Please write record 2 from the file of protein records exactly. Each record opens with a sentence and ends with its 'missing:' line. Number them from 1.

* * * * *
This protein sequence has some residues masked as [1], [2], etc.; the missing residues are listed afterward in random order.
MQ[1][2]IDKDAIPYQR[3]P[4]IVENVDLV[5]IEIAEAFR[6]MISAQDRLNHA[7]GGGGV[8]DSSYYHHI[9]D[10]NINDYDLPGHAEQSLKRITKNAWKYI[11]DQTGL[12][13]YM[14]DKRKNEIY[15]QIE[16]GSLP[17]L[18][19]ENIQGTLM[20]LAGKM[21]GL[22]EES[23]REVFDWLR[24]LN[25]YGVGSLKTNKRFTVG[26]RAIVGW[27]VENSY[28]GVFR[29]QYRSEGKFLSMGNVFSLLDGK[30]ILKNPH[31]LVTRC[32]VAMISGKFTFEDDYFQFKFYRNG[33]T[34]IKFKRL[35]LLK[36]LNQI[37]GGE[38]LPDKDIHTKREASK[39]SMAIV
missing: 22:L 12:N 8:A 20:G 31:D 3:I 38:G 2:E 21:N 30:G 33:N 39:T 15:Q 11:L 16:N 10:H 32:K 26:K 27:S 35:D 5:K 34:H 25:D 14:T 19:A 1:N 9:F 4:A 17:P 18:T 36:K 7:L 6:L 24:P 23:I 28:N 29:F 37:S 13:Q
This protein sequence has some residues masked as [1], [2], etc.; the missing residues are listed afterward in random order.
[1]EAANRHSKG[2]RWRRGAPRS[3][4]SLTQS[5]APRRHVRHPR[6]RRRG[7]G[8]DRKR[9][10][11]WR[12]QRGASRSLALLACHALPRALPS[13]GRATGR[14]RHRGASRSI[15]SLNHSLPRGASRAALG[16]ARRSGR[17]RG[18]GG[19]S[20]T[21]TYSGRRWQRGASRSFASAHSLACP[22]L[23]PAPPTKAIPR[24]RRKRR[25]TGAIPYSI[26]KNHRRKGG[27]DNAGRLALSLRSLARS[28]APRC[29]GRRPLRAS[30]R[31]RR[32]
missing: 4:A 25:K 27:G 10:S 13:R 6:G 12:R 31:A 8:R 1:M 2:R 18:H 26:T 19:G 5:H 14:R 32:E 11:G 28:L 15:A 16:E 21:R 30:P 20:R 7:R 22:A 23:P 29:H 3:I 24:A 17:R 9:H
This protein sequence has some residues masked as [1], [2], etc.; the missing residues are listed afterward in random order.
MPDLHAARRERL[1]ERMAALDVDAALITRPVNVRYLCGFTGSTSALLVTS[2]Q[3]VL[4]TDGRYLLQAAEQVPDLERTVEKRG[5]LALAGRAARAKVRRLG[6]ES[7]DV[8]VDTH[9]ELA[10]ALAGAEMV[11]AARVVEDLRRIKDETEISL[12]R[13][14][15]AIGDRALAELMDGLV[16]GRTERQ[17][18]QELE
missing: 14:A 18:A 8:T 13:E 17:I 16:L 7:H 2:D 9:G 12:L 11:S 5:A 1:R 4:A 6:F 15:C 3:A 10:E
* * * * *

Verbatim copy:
This protein sequence has some residues masked as [1], [2], etc.; the missing residues are listed afterward in random order.
[1]EAANRHSKG[2]RWRRGAPRS[3][4]SLTQS[5]APRRHVRHPR[6]RRRG[7]G[8]DRKR[9][10][11]WR[12]QRGASRSLALLACHALPRALPS[13]GRATGR[14]RHRGASRSI[15]SLNHSLPRGASRAALG[16]ARRSGR[17]RG[18]GG[19]S[20]T[21]TYSGRRWQRGASRSFASAHSLACP[22]L[23]PAPPTKAIPR[24]RRKRR[25]TGAIPYSI[26]KNHRRKGG[27]DNAGRLALSLRSLARS[28]APRC[29]GRRPLRAS[30]R[31]RR[32]
missing: 4:A 25:K 27:G 10:S 13:R 6:G 12:R 31:A 8:R 1:M 2:R 18:H 26:T 19:G 5:H 14:R 32:E 11:G 28:L 15:A 16:E 21:R 30:P 20:R 7:R 22:A 23:P 29:H 3:I 24:A 17:R 9:H